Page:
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Case Report ARTICLE

Front. Oncol., 15 October 2019 | https://doi.org/10.3389/fonc.2019.01026

Transcriptomics-Guided Personalized Prescription of Targeted Therapeutics for Metastatic ALK-Positive Lung Cancer Case Following Recurrence on ALK Inhibitors

Elena Poddubskaya1,2, Alexey Bondarenko1, Alexander Boroda2, Evgenia Zotova2, Alex Glusker2, Svetlana Sletina1, Luidmila Makovskaia3, Philipp Kopylov2,4, Marina Sekacheva2, Alexey Moisseev2* and Madina Baranova1,4
  • 1Clinical Center Vitamed, Moscow, Russia
  • 2I.M. Sechenov First Moscow State Medical University (Sechenov University), Moscow, Russia
  • 3Faculty of Fundamental Medicine, Lomonosov Moscow State University, Moscow, Russia
  • 4FSBEI FPE Russian Medical Academy of Continuing Professional Education MOH, Moscow, Russia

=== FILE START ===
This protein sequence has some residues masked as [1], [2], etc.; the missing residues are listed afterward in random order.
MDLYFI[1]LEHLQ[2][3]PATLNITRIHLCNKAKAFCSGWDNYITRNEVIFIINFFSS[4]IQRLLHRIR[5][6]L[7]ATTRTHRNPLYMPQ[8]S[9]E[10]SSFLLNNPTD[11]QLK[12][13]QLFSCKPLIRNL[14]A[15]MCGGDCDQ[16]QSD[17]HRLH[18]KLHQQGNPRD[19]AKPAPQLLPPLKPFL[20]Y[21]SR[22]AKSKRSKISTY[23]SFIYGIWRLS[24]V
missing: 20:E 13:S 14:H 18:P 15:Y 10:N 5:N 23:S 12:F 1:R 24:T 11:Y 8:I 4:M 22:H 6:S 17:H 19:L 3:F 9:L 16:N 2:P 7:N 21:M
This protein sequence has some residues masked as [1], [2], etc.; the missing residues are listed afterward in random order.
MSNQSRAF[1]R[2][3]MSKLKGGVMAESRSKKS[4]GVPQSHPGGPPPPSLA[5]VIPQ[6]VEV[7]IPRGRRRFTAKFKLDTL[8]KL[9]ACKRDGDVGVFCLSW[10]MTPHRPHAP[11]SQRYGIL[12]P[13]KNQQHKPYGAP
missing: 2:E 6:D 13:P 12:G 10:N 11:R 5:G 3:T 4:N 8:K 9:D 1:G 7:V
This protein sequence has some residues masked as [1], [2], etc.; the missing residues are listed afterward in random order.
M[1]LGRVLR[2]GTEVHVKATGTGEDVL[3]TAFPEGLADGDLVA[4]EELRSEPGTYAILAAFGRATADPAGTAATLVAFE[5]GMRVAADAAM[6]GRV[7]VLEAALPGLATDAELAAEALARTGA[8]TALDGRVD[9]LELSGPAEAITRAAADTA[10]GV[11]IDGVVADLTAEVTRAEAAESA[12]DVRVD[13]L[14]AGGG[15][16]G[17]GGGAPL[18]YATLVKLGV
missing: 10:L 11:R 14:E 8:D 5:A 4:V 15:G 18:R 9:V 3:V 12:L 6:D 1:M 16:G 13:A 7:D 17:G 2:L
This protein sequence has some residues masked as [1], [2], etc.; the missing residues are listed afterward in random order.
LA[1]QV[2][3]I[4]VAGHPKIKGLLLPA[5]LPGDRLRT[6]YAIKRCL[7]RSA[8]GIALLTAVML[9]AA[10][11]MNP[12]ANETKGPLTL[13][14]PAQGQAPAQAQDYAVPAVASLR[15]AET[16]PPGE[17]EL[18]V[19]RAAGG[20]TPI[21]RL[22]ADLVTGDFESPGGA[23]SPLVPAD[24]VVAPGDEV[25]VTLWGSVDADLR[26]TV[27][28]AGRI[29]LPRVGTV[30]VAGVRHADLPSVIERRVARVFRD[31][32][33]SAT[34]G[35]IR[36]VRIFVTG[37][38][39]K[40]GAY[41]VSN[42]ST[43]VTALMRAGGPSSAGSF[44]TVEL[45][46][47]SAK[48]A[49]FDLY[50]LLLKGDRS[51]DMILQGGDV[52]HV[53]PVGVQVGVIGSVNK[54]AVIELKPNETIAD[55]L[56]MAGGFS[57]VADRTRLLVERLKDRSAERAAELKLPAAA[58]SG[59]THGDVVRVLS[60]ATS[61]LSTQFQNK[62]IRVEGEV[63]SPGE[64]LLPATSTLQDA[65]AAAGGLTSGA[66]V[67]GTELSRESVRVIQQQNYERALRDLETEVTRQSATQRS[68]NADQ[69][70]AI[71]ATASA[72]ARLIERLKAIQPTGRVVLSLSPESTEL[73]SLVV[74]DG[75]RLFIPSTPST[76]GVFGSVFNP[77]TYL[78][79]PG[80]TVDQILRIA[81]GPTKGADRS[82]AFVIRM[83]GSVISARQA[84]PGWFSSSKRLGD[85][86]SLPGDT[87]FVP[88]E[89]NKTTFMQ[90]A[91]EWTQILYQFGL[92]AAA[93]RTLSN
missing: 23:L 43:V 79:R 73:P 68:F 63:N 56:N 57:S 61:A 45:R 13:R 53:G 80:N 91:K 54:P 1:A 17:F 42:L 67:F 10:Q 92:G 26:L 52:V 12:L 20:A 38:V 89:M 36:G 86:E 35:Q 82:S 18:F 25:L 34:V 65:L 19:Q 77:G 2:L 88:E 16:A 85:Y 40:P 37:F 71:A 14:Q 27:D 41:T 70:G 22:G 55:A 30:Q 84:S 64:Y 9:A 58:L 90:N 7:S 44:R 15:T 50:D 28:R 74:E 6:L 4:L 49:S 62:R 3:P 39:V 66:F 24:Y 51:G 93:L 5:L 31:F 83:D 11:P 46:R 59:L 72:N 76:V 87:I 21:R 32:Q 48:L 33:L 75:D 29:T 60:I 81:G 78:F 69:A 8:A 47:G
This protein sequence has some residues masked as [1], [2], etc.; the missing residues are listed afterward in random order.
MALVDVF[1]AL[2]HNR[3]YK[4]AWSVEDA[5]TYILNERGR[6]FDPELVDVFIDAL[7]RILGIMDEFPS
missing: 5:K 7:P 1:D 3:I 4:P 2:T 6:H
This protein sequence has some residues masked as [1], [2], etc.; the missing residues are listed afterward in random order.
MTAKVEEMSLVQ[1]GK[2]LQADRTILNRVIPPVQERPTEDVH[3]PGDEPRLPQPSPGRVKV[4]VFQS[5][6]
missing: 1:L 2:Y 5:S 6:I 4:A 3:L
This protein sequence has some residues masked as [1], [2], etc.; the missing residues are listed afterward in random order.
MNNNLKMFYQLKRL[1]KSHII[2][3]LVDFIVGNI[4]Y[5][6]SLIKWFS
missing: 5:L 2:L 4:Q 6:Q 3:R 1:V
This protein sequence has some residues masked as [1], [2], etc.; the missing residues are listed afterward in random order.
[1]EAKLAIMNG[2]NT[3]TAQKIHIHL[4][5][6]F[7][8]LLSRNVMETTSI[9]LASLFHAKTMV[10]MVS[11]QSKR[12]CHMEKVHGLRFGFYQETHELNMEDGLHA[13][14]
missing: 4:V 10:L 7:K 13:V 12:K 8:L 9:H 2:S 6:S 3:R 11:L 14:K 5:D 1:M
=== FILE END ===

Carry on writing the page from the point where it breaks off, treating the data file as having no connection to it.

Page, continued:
Non-small cell lung carcinoma (NSCLC) is the major cause of cancer-associated mortality. Identification of rearrangements in anaplastic lymphoma kinase (ALK) gene is an effective instrument for more effective targeted therapy of NSCLC using ALK inhibitors dramatically raising progression-free survival in the ALK-mutated group of patients. However, the tumors frequently develop resistance to ALK inhibitors. We describe here a case of 48 y.o. male patient with ALK-positive NSCLC who was clinically managed for 6.5 years from the diagnosis. The tumor was surgically resected, but 8 months later multiple brain metastases were discovered. The patient started receiving platinum-based chemotherapy and then was enrolled in a clinical trial of second-generation ALK inhibitor ceritinib, which resulted in a 21 months stabilization. Following disease relapse, the patient was successfully managed for 33 months with different lines of chemo- and local ablative therapies. Chemotherapy regimens, including off-label combination of crizotinib + bevacizumab + docetaxel, were selected using the cancer transcriptome data-guided bioinformatical decision support system Oncobox. These therapies led to additional stabilization for 22 months. Survival of our patient after developing resistance to ALK inhibitor was longer for 16 months than previously reported average survival for such cases. This case shows that transcriptomic-guided sequential personalized prescription of targeted therapies can be effective in terms of survival and quality of life in ALK-mutated NSCLC.